Crew team positions itself for the fall semester


Courtesy of CWRU crew

With practices starting early in the mornings at 5:30 a.m., the crew team gets to enjoy the beautiful sunrises and sites of Cleveland.

Puneet Bansal, Sports Editor

“Not many people have known about rowing coming into it, especially the people from Case Western Reserve University or from the Midwest. There’s just not many programs. It’s a lot more common on the coasts since there are more rivers and waters,” said Liam Ryan, a third-year CWRU student and president of the crew team.

Boasting both men’s and women’s programs, the crew team brings athletes together to train and row on the Cuyahoga River, weather permitting, at the Cleveland Rowing Foundation, which is near the Flats neighborhood. Though the team uses boats of different sizes, ranging from singles to eight-seaters, they primarily focus on the four-person and eight-person boats. 

“The rowing team practices early. We usually practice around 5:30 a.m. every weekday [through Saturday] and go out there for two hours or so,” Ryan said. “We have a big coaching staff [to] help us out. It’s bright and early, but it’s nice because you get to see the sunrise. Cuyahoga River goes through the downtown a bit, so you get lots of good views.”

When the weather becomes colder, the team trains indoors at the boathouse, which harbors many rowing machines. They also hold weight training sessions and other events throughout the winter. 

What makes the crew team so special is that the club is competitive. During the racing season in the fall and spring, the team races against many schools throughout the Midwest. This includes state schools, Division-III teams and even some Ivy League teams. This competitive focus is what initially drew Ryan to the crew team.

“I started rowing in 8th grade. In my hometown, there is a rowing club that I came across almost randomly and decided to attend their learn-to-row camp … I was a part of that club all throughout high school and it was a good experience. But, I was looking for more of the competition side of things since that club was very recreational. So when I ended up coming to CWRU and saw that they had a team, I was really excited for that. We really train and compete as a competitive club and race against a lot of competitive programs in the rowing world.”

As with many other sports teams and clubs, things for the crew team have looked different this year. To this point in the spring semester, the team has been working out on-campus in the Veale Recreation Center. The club got approval from the athletic department and the university to work out in pods in the center’s rowing room. However, it is difficult to replicate the typical atmosphere of spring practices.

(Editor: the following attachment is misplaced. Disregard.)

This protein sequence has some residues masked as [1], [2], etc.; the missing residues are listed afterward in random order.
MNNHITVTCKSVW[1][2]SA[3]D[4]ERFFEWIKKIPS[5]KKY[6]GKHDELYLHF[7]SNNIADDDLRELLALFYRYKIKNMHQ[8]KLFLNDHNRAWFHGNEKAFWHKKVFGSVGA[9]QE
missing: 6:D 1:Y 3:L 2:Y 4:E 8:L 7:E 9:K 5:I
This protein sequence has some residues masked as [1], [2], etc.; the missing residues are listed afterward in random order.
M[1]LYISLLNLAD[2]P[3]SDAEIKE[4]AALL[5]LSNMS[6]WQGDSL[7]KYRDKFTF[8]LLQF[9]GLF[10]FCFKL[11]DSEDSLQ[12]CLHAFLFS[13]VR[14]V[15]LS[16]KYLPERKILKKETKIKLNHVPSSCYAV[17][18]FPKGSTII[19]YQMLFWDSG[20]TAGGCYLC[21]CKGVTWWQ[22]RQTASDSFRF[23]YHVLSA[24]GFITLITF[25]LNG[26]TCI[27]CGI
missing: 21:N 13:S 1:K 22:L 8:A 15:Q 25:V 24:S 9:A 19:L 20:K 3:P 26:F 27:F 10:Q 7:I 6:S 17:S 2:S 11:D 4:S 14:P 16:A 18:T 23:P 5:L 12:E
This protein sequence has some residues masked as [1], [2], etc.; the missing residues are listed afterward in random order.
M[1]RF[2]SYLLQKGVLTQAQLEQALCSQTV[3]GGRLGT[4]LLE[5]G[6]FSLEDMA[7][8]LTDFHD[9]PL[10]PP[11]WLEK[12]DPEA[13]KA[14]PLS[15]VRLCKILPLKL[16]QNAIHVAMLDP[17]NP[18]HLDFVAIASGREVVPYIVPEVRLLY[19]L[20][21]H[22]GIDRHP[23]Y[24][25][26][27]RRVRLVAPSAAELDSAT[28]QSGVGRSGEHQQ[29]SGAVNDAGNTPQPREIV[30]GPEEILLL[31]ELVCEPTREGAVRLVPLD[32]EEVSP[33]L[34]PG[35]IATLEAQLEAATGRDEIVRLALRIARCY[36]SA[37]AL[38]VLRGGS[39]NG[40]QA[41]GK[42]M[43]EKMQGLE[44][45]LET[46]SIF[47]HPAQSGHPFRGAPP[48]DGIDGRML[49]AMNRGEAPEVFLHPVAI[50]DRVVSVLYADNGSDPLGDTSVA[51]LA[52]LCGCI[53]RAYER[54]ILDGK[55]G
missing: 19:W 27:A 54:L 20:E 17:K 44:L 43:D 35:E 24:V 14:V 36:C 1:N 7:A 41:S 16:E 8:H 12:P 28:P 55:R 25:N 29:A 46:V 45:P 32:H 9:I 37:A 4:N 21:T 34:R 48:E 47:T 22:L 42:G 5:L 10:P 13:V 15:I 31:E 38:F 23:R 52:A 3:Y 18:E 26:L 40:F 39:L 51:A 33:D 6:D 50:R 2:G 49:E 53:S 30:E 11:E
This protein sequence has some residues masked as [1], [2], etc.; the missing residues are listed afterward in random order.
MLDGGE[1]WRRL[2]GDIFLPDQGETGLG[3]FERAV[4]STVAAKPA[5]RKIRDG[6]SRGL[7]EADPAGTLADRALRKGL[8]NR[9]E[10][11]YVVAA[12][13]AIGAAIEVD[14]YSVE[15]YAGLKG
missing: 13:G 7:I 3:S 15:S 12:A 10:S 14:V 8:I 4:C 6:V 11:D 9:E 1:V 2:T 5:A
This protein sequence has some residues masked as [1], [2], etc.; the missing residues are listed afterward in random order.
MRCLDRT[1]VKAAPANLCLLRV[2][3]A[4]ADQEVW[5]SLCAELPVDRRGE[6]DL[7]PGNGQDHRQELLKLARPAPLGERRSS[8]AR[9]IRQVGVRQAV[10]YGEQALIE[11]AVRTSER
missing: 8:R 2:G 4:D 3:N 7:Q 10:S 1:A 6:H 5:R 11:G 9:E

“It’s been going pretty well, but it’s definitely not the same because it’s smaller groups and it’s kind of cramped in [the Veale center]. We’re used to rowing with [the entire team] at the boathouse.”

For this semester, the club has a roster of 48 students, eight of whom are novices to the sport. The team’s leaders have been teaching the new members proper stroke technique on indoor machines, and they hope to get the team training at the boathouse as soon as possible.

While the crew team hopes to get approval to get back to rowing on the water, the team has been trying to adapt to the circumstances. They have held virtual workouts, yoga nights and organized some team-bonding events online.

To maintain the competitive aspect of the club, the crew team participated in a challenge over the summer against the Northwestern University and University of Chicago rowing teams. It was a virtual fitness challenge to see which team could do the most pushups, run the most miles and outdo the other squads in various categories. 

Though there are no official competitions being held in the spring semester, the crew team hopes to organize a rowing marathon challenge against the University of Chicago. The plan remains in development, however.

On Saturday March 27, the crew team will be holding a fundraiser at the Chipotle on Euclid Avenue between 4 p.m. and 8 p.m. People can support the team by ordering online and using the special code (which can be found on the flyer on the crew team’s website) or by telling the cashier that they are supporting the cause.

“[Rowing] costs a lot, but we’re trying to make the sport accessible to everyone on campus and to not have any financial barriers. So we’re trying to raise a couple bucks to have a good start going into the fall,” Ryan said.

The crew team plans to use the proceeds from the fundraiser to make a scholarship available for the upcoming fall season. The scholarship will cover the costs for an athlete interested in joining the team.

The club is a fantastic way to get involved in an outdoor activity and make new connections. The crew team is always looking to add more people.

“Anyone is welcome to join. There’s a good chunk of people who never even heard of rowing until they came to college and saw us at the sports activity fair,” Ryan emphasized. “You don’t have to have any rowing experience at all: we teach you everything. We train and compete, and it’s really good for people who are looking for a competitive edge in the sport. Although we’re labeled as a club sport, we really train and compete at the varsity level.”

“My best friends so far at the university are all on the rowing team,” Ryan added. “It’s really one big family for sure.”

To learn more about the crew team, visit their website, where an interest form is available to get information about the team’s upcoming practices and events.